A group of design engineers from Scotland have found a way to efficiently
harness the raw power of ocean wavesand convert that power into usable energy.
The design is one of the top 15 finalists for this year’s James Dyson award.
This design is an improvement over other wave energy converters because it operates using hydraulics to maximise the amount of energy it harnesses from waves.
The device — called the renewable wave power (RWP) — is essentially a chain of partially submerged buoys that absorb the force of waves, then converts the waves into energy. The growing need for sustainable energy sources is the inspiration behind this design entry.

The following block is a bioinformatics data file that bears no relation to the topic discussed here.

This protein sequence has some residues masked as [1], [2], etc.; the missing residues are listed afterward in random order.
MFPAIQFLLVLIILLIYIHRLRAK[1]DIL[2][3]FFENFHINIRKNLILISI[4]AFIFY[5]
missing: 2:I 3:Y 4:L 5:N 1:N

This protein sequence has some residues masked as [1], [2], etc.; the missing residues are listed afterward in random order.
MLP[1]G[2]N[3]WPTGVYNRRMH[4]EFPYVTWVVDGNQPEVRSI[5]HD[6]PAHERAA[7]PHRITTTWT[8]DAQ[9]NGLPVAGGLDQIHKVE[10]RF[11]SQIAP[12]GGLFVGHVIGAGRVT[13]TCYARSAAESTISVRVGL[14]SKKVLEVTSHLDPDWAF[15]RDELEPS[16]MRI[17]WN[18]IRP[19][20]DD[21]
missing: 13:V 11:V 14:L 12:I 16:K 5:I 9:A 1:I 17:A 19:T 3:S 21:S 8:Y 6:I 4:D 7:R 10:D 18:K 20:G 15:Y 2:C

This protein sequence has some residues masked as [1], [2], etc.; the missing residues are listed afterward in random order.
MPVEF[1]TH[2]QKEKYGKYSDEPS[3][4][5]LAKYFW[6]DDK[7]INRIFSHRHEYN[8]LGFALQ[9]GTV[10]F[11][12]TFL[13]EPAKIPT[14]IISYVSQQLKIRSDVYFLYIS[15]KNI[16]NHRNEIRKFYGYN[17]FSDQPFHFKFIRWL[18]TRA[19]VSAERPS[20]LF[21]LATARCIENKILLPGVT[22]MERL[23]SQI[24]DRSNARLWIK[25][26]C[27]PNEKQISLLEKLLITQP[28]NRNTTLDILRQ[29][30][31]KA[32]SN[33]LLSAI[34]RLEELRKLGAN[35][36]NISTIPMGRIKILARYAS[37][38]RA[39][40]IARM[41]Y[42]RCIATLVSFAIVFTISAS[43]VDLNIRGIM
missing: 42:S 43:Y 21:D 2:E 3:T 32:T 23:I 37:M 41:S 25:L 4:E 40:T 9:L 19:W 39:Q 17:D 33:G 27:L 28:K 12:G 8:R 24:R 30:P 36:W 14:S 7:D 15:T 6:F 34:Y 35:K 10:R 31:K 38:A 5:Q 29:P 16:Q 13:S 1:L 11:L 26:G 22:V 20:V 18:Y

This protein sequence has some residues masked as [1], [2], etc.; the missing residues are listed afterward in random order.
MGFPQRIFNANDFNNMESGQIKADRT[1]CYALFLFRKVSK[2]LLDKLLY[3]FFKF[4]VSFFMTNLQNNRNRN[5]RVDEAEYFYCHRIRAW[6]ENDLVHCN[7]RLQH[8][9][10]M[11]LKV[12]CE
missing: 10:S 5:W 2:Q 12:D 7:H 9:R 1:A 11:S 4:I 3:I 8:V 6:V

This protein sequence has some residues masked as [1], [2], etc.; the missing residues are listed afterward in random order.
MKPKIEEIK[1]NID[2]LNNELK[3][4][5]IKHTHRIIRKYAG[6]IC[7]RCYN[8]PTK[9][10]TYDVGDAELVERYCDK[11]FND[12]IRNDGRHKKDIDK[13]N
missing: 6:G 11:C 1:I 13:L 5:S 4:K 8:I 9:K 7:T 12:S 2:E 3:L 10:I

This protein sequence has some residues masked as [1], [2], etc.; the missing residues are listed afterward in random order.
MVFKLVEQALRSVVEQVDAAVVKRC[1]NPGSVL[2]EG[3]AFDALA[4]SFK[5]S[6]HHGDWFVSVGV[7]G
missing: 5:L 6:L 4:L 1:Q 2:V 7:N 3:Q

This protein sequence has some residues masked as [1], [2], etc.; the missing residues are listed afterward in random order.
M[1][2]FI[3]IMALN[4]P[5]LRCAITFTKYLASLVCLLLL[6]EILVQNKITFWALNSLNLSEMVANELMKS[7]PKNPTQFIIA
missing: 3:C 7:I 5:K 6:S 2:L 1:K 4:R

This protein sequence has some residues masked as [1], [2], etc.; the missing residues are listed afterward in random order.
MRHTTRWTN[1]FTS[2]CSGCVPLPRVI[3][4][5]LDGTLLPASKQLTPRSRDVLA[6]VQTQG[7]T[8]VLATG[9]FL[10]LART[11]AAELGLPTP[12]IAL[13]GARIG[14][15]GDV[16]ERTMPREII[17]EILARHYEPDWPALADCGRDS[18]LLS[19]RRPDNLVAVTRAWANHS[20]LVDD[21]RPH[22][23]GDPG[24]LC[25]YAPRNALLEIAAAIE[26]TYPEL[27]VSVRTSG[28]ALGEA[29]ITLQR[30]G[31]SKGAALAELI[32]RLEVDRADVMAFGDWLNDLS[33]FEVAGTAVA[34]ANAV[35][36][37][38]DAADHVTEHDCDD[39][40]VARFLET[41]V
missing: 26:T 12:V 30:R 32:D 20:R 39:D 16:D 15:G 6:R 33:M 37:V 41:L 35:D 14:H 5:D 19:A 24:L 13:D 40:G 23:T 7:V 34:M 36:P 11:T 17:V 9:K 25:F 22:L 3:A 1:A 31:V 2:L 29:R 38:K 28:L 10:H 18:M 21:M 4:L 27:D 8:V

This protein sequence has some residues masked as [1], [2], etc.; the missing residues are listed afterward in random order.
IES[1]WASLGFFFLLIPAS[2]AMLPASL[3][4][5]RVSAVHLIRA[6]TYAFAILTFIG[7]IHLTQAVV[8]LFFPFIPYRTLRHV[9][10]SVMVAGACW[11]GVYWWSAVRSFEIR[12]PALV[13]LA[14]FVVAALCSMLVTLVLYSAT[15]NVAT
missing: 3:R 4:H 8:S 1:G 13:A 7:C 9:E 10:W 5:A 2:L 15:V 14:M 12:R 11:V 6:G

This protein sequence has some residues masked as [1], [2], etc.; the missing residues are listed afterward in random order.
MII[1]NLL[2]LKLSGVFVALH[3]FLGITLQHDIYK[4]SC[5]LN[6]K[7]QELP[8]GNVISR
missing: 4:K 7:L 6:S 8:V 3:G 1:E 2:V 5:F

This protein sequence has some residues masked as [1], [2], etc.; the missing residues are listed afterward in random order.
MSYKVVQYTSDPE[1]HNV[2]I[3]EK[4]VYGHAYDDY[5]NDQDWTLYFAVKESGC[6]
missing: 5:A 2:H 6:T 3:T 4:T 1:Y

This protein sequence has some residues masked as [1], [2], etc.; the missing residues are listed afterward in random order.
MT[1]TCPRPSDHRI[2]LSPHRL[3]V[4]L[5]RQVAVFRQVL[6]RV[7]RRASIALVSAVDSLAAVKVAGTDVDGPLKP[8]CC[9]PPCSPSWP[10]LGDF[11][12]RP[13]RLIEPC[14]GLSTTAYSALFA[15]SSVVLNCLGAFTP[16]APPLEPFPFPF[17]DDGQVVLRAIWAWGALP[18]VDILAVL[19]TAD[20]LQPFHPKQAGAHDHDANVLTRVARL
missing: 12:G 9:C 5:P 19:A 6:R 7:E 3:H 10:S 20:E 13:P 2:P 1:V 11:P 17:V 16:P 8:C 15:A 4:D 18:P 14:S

The design has undergone several tests in Lancaster University’s wave tank. The unique hydraulic system allows the RWP to respond to changing ocean conditions. As the waves flow in, they move the buoys, which creates pressure as they bounce up and down. The pressure is stored in hydraulic cylinders, which can then be depressurized to create electricity.
RWP is specifically designed to operate on the west coast of Scotland where, according to the designers, the rough Atlantic ocean has the potential to produce up to 70 Kilowatt-hours of energy per meter of coastline.
The energy readouts produced by RWP look promising, but it needs to be tested in the ocean to verify the results.
The James Dyson award is a competition between up-and-coming design engineers all around the world. The award includes an international winner, and a national winner from each country represented.
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